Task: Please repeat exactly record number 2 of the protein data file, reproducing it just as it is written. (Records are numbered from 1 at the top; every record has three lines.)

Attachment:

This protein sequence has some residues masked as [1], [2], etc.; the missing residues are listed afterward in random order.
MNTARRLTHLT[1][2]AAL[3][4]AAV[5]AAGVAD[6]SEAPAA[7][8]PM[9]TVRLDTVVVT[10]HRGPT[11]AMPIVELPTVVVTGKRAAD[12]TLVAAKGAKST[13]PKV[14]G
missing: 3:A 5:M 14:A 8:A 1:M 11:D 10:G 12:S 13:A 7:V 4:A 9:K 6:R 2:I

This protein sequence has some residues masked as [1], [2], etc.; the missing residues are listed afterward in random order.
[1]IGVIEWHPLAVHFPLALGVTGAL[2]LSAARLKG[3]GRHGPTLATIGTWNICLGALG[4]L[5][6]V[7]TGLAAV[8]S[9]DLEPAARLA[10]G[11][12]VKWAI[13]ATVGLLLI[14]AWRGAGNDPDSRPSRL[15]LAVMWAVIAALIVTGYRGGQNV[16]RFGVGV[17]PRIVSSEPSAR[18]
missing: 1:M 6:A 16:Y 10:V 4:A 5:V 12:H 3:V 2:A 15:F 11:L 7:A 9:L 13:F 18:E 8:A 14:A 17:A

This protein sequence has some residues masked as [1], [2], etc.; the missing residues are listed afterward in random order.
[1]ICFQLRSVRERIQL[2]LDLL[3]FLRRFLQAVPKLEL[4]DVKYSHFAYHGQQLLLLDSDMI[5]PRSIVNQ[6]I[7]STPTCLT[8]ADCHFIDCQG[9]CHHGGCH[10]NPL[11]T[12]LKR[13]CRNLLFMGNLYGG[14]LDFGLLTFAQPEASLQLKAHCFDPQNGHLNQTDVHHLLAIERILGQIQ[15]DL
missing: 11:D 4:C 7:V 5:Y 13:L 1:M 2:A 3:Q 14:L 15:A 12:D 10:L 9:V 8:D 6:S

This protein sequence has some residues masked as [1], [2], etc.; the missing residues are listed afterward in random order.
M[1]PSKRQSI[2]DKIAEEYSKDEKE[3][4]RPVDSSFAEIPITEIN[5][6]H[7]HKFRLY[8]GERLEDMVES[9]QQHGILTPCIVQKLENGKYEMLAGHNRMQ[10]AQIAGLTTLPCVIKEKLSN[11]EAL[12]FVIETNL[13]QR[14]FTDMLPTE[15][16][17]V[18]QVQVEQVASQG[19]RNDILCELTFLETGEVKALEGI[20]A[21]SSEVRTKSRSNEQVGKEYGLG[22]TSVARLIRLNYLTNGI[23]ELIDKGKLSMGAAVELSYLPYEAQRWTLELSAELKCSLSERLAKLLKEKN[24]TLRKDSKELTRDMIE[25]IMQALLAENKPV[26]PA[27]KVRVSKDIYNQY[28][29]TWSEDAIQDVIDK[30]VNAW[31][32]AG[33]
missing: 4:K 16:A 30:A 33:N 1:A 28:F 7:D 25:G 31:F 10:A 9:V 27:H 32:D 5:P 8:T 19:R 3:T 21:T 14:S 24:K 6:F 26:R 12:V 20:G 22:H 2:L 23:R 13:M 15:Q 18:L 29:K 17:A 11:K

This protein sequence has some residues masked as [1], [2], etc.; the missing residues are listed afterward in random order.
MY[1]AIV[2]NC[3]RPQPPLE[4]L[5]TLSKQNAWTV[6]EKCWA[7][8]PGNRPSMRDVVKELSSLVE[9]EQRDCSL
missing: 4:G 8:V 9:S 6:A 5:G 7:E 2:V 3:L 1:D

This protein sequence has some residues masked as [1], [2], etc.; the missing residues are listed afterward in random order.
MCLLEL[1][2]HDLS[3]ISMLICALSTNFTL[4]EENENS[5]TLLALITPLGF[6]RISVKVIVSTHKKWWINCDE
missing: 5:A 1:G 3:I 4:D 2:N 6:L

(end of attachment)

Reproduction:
This protein sequence has some residues masked as [1], [2], etc.; the missing residues are listed afterward in random order.
[1]IGVIEWHPLAVHFPLALGVTGAL[2]LSAARLKG[3]GRHGPTLATIGTWNICLGALG[4]L[5][6]V[7]TGLAAV[8]S[9]DLEPAARLA[10]G[11][12]VKWAI[13]ATVGLLLI[14]AWRGAGNDPDSRPSRL[15]LAVMWAVIAALIVTGYRGGQNV[16]RFGVGV[17]PRIVSSEPSAR[18]
missing: 1:M 6:A 16:Y 10:V 4:A 5:V 12:H 3:V 2:A 15:F 11:L 7:A 9:L 13:F 18:E 8:A 14:A 17:A